Larry Lessig admits “he’s an old Communist”

By , 23 November, 2008, 2 Comments

Four years ago, Lessig’s book Free Culture unleashed a movement to abolish copyright and bring down the evil corporate producers of “mainstream culture.” I have never believed in this movement. Tonight, Lessig told Charlie Rose he doesn’t believe it either.

He says he’s an “old Communist,” a la Gorbachev, trying to reform a system; the younger free culture radicals who quote him are Yelstins, who’ve taken his policies too far. Lessig says he doesn’t want to get rid of copyright because it still incentivizes some people to produce valuable content who wouldn’t do it for free. His hippie proteges think anyone who produces art for money is not worth society’s time. Now whenever I’ve read Lessig, I’ve always felt he falls on the radical side of the line. Either I was wrong, or he’s now changing tacks because he realizes the moderate approach has a better shot of reaching its goals.

He’s not alone. Over at BuzzMachine, Jeff Jarvis says he doesn’t have it out for print media and media corporations at all and outlines a business model for how established news organizations can coexist with a gift economy of citizen-journalists. It’s a good plan and it strikes me as a deviation from the things Jarvis has written in the past; again I wonder if (as he claims) this is what he meant all along, or if he’s just getting practical at last.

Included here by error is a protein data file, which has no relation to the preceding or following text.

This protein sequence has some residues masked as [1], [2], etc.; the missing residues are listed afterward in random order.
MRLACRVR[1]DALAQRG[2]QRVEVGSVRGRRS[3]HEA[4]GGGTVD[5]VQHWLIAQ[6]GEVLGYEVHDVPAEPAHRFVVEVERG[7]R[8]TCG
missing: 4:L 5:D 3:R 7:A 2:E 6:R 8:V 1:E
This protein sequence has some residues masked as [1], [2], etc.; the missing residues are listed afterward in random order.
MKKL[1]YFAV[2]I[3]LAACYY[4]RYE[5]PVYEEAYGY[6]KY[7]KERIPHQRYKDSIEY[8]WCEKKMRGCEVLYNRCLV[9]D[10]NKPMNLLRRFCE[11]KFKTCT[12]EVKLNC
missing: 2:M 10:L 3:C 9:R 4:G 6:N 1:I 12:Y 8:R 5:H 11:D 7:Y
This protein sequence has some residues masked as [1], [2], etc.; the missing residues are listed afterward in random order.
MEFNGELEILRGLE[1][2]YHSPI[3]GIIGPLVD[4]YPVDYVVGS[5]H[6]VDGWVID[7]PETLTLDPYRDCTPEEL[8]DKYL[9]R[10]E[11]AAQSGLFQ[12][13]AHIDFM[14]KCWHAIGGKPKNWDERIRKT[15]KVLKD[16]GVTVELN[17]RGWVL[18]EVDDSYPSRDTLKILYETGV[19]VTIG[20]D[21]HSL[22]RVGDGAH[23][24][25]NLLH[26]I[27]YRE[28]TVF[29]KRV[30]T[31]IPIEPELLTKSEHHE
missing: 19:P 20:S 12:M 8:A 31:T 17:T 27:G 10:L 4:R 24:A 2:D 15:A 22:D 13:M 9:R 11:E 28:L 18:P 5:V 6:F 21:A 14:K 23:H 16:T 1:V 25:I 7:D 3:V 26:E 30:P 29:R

Either way, it’s good to have people of Lessig’s and Jarvis’s clout advocating a middle-ground. Then again, Gorbachev tried to remind people to take it slow too…and it didn’t work out so great for him.

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2 Responses {+}
  • Matt G. (mgcsinc)

    Please do keep dissing SLS faculty-geniuses so that I can keep claiming that choosing between there and HLS was easy 😛

    More seriously, though, I know relatively little (obviously less than you) about Lessig’s perspective, but I do know this: putting arguments about ‘new media’ and ‘Web 2.0’ and all the other jargon-ey crap aside, current copyright law really, really sucks.

  • Preppy McPrepperson

    Oh, undoubtedly. The question is whether we fix it by writing new IP legal codes or by getting rid of copyright altogether. The latter option is (in my opinion) impossible and undesirable, but it’s what Lessig’s fans have been talking up. It definitely made my day to have him come out and disown those people, but I’m not convinced by his argument that he was never one of them.

    On HLS vs. SLS, you’ll have Yochai Benkler, who makes the one argument on this issue I actually find compelling, because it’s pro-markets and accepts that creative people still need to profit from their work.

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